Becoming Putin

Vladimir Putin's rise to power

Becoming Putin From little-known spy chief to Russian President, Putin's rise to power has been marked by corruption, violence and now invasion. What led Putin to his current position as a leader disrupting the world order?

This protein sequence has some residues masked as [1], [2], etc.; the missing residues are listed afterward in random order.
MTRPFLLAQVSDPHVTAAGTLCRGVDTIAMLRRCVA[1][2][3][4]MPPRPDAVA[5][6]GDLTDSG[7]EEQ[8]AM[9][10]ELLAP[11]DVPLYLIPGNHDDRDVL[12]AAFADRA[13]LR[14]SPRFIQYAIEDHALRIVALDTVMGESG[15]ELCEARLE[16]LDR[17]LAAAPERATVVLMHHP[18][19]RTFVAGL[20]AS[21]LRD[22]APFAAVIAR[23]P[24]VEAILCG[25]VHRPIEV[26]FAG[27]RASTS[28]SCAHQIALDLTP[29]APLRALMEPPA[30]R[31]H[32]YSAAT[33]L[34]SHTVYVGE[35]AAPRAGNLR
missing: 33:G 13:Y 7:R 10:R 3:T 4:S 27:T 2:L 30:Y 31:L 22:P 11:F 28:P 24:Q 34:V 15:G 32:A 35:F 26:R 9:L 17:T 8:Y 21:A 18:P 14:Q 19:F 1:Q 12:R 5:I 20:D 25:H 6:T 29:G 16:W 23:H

In 1999, Russian President Boris Yeltsin appointed Putin, a little-known KGB spy chief, as his Prime Minister and successor. 'Freedom of speech, freedom of conscience, freedom of media' - these were the principles promised by Putin. Within weeks of his appointment as Prime Minister, apartment buildings in Moscow and other major cities began to be targeted by bombs - sparking a war against the tiny state of Chechnya. Putin was already starting to make his mark. In the early 2000s, crackdowns began on independent media, with independent channel NTV taken over by the state. 'This destruction of free speech will go down in history', warned political opponent Grigory Yavlinsky. By 2011, Russia's last independent newspaper had a shocking tally of murdered reporters; in 2015, Boris Nemtsov, one of Putin's most vocal political rivals, was assassinated. Since then, Putin's presidency has been marred by protests, spurred on by Alexei Navalny, who was poisoned and now is imprisoned. His rule has culminated the invasion of Ukraine: 'He doesn't care about anyone. Any amount of victims is all right for him, as we can see right now in Ukraine', explains exiled journalist Ekaterina Kotrikadze.

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